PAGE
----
Deakin University

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A study of crop-to-crop gene flow using farm scale sites of fodder maize (Zea mays L.) in the UK

journal contribution
posted on 2007-04-01, 00:00 authored by R Weekes, Theodore Allnutt, C Boffey, S Morgan, M Bilton, R Daniels, C Henry
From 2000 to 2003 a range of Farm Scale Evaluation (FSE) trials were established in the UK to assess the effect of the release and management of herbicide tolerant (HT) crops on arable weeds and invertebrates. The FSE trials for maize were also used to investigate crop-to-crop gene flow and to develop a statistical model for the prediction of gene flow frequency that can be used to evaluate current separation distance guidelines for GM crops. Seed samples were collected from the non-GM half of 55 trial sites and 1,055 were tested for evidence of gene flow from the GM HT halves using a quantitative PCR assay specific to the HT (pat) gene. Rates of gene flow were found to decrease rapidly with increasing distance from the GM source. Gene flow was detected in 30% of the samples (40 out of 135) at 150 m from the GM source and events of GM to non-GM gene flow were detected at distances up to and including 200 m from the GM source. The quantitative data were subjected to statistical analysis and a two-step model was found to provide the best fit for the data. A dynamic whole field model predicted that a square field (150 m x 150 m in size) of grain maize would require a separation distance of 3 m for the adjacent crop to be below a 0.9% threshold (with <2% probability of exceeding the threshold). The data and models presented here are discussed in the context of necessary separation distances to achieve various possible thresholds for adventitious presence of GM in maize.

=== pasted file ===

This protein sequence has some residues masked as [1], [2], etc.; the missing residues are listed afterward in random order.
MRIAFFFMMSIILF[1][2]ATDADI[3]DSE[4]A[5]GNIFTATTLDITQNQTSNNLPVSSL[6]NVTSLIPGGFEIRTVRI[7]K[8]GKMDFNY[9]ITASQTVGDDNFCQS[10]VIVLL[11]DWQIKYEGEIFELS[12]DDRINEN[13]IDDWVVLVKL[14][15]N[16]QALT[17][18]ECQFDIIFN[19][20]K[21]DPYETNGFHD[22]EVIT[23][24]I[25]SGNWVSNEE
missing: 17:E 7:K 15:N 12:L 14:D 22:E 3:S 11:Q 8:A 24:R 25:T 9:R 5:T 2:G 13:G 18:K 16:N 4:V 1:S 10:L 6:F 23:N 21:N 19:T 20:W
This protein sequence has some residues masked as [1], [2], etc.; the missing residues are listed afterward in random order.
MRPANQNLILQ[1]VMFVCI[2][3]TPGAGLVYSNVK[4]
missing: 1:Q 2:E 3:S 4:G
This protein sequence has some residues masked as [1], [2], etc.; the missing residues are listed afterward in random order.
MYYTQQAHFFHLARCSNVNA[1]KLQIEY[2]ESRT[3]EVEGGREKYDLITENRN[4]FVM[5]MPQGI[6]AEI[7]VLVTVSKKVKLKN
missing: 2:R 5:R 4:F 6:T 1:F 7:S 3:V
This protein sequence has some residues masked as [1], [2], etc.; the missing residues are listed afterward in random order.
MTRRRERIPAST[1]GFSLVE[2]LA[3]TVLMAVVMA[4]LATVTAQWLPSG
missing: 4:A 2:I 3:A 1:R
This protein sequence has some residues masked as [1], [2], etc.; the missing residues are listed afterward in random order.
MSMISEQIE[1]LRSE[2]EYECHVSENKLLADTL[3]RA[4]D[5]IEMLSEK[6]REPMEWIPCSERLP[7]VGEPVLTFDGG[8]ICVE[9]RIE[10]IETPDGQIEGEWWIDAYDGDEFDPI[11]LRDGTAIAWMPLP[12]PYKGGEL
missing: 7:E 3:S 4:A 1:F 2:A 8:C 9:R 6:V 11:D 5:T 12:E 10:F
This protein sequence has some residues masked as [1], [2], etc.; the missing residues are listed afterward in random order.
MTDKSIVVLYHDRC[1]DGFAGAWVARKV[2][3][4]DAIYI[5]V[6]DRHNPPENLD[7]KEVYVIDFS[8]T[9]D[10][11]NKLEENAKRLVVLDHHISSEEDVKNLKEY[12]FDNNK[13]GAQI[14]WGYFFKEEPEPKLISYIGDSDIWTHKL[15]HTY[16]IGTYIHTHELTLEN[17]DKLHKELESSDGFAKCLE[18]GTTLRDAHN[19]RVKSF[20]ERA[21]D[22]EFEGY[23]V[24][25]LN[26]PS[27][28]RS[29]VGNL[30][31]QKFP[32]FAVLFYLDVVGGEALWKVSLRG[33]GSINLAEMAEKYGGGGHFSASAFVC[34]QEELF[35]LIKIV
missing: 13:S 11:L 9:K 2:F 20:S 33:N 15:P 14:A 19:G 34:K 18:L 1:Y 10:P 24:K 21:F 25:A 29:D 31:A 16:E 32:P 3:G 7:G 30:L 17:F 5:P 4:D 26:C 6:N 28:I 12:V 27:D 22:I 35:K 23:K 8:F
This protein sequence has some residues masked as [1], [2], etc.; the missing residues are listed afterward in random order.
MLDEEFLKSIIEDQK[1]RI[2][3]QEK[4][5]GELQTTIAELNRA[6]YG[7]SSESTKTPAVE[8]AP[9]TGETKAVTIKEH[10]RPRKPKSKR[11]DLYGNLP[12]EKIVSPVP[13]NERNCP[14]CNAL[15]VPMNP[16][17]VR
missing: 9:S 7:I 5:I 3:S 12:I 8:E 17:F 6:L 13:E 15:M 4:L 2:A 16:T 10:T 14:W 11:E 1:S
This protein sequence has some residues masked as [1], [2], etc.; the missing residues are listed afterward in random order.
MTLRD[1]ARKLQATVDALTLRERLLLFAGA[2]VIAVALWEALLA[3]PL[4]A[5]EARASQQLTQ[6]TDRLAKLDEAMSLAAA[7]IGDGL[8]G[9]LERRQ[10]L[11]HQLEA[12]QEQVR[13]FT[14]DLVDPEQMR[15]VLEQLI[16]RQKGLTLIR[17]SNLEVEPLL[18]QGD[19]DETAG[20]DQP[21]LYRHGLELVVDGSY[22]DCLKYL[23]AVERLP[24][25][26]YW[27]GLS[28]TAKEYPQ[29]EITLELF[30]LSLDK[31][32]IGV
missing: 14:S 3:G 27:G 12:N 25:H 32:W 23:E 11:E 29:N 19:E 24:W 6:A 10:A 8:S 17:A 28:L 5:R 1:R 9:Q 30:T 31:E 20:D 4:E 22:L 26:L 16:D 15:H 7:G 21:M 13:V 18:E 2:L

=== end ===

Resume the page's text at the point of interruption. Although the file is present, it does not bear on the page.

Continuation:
Transgenic research






203 - 211




Dordrecht, The Netherlands





Publication classification

C1.1 Refereed article in a scholarly journal

Copyright notice

2006, Springer Science+Business Media B.V.